This was much more informal than the halls of justice above. Many here seemed to be the flotsam and jetsam of society. Ed and I were the only ones wearing ties and sport coats, except the attorneys of course. We reported to the judge and apologized for being late, we explained about being upstairs in the wrong courtroom. We showed him our pictures and told our story of the accident. When we were through, we stood before the bench awaiting his decision and his justice.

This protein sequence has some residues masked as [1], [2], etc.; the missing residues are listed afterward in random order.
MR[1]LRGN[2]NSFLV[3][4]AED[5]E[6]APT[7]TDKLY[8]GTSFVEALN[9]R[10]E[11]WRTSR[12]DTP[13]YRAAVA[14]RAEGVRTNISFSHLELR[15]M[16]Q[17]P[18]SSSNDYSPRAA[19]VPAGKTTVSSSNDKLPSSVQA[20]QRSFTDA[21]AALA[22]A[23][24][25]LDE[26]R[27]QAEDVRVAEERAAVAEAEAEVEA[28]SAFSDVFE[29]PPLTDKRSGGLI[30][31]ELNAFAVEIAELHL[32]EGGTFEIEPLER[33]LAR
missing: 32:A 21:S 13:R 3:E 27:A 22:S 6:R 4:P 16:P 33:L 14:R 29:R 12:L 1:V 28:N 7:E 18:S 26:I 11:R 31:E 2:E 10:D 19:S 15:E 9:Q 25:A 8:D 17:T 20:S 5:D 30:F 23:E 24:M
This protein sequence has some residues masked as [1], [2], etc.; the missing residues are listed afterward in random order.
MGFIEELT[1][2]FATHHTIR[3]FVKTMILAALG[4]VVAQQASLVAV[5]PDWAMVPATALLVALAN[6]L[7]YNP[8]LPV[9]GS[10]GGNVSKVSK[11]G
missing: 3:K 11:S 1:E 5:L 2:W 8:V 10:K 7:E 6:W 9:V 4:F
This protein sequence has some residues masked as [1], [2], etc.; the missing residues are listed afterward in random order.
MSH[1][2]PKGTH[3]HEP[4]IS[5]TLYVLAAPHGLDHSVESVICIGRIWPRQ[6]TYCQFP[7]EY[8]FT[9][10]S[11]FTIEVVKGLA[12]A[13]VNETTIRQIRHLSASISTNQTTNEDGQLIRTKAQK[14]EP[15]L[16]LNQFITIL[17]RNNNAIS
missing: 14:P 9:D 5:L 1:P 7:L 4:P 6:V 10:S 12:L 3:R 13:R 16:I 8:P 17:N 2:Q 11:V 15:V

First, he said that he was familiar with the intersection and knew it to be a dangerous one. He also knew that  Massachusetts was replacing those stoplights with lights that hung suspended over busy intersections. That being said, other people saw them and obeyed them, and it was up to us to do the same. He also acknowledged that he had talked with officers who were at the scene on the day of the accident, and they had told him we caused no trouble, treated the officers with respect, and he was taking this into consideration as well. He said he also knew about Eddie’s bone-jarring check on the off-duty officer who had been kneeling over me. He didn’t finish that thought; he just smiled. He also noted that, although operating a motorcycle without liability insurance may be legal in Connecticut, it is illegal for a motorcycle to be without liability insurance in the State of Massachusetts.